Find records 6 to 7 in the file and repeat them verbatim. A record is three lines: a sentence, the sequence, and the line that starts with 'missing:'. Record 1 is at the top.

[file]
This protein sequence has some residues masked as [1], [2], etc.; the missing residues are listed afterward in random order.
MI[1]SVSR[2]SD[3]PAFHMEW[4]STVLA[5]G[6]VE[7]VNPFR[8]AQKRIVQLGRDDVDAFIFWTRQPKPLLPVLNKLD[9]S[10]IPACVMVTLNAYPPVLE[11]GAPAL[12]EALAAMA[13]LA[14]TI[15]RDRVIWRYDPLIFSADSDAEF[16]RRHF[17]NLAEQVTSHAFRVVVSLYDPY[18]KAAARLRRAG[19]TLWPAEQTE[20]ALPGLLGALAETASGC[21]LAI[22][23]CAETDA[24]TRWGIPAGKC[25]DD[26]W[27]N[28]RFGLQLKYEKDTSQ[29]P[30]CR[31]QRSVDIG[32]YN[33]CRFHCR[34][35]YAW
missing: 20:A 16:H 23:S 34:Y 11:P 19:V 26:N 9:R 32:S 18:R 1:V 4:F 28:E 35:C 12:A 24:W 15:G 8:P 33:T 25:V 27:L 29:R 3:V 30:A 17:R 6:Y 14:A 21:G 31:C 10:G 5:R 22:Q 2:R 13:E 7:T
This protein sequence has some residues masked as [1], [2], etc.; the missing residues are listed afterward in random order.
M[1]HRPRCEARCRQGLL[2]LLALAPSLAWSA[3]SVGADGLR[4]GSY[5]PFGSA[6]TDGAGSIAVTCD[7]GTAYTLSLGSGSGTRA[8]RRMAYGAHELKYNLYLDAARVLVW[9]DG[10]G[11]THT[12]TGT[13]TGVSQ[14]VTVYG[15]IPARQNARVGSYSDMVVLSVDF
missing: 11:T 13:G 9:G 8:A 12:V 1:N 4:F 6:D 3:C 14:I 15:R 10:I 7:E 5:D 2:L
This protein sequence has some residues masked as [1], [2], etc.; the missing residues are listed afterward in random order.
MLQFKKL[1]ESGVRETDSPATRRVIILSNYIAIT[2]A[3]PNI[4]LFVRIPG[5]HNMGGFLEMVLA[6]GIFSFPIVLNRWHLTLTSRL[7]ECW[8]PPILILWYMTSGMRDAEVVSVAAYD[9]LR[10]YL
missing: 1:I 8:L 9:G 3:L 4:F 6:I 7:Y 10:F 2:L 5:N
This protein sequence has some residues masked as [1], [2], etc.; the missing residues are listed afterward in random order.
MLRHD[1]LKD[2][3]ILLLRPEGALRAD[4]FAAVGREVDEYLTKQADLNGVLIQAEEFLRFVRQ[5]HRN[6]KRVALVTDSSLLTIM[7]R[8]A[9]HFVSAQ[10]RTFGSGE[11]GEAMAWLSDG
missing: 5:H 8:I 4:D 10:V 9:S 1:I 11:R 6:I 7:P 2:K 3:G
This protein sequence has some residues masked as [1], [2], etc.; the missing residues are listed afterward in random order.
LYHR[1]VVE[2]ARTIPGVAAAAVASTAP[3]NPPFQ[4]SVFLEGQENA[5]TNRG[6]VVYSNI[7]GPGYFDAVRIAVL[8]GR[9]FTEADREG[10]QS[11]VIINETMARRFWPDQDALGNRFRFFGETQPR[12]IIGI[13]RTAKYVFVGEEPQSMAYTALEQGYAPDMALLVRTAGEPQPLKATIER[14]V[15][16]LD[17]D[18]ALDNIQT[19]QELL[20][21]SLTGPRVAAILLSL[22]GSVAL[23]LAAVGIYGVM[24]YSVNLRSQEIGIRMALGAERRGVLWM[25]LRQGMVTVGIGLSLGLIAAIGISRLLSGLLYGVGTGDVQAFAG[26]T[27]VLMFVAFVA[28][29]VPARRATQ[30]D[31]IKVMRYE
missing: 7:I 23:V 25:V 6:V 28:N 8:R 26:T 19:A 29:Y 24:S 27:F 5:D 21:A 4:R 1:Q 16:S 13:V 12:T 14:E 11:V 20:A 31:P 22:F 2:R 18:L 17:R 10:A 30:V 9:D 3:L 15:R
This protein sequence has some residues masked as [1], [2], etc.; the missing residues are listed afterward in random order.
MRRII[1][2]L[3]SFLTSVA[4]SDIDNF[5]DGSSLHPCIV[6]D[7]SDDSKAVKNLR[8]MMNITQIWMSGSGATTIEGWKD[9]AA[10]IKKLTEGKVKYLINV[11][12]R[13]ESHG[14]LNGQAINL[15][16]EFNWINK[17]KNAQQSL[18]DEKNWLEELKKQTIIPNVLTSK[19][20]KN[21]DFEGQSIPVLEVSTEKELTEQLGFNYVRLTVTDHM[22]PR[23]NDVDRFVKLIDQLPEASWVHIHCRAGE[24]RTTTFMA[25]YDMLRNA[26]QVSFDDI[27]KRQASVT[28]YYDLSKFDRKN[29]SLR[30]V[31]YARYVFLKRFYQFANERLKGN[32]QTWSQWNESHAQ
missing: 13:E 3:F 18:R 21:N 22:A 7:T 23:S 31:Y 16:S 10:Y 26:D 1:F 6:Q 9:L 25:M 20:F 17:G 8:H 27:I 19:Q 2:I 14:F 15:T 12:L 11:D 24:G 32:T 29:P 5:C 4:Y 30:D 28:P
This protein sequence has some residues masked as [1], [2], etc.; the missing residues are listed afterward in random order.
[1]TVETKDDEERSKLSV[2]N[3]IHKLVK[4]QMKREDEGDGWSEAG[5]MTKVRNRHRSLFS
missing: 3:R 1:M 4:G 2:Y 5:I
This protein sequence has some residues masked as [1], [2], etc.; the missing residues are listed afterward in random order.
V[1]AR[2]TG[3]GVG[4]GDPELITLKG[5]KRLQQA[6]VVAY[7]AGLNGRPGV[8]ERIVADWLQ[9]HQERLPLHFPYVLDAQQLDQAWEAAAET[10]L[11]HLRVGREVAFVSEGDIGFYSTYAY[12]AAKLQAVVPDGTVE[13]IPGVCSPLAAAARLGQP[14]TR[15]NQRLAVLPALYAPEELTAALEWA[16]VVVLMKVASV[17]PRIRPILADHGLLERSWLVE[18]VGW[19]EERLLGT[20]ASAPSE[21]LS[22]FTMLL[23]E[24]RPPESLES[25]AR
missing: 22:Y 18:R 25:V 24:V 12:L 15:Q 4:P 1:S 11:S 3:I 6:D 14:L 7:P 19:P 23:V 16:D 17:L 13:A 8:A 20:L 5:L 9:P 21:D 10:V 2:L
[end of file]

This protein sequence has some residues masked as [1], [2], etc.; the missing residues are listed afterward in random order.
MRRII[1][2]L[3]SFLTSVA[4]SDIDNF[5]DGSSLHPCIV[6]D[7]SDDSKAVKNLR[8]MMNITQIWMSGSGATTIEGWKD[9]AA[10]IKKLTEGKVKYLINV[11][12]R[13]ESHG[14]LNGQAINL[15][16]EFNWINK[17]KNAQQSL[18]DEKNWLEELKKQTIIPNVLTSK[19][20]KN[21]DFEGQSIPVLEVSTEKELTEQLGFNYVRLTVTDHM[22]PR[23]NDVDRFVKLIDQLPEASWVHIHCRAGE[24]RTTTFMA[25]YDMLRNA[26]QVSFDDI[27]KRQASVT[28]YYDLSKFDRKN[29]SLR[30]V[31]YARYVFLKRFYQFANERLKGN[32]QTWSQWNESHAQ
missing: 13:E 3:F 18:R 21:N 22:A 7:T 23:S 31:Y 16:S 10:Y 26:D 1:F 6:Q 9:L 25:M 20:F 17:G 8:H 27:I 19:Q 2:I 14:F 15:T 12:L 11:D 24:G 32:T 29:P 5:C 4:Y 30:D 28:P
This protein sequence has some residues masked as [1], [2], etc.; the missing residues are listed afterward in random order.
[1]TVETKDDEERSKLSV[2]N[3]IHKLVK[4]QMKREDEGDGWSEAG[5]MTKVRNRHRSLFS
missing: 3:R 1:M 4:G 2:Y 5:I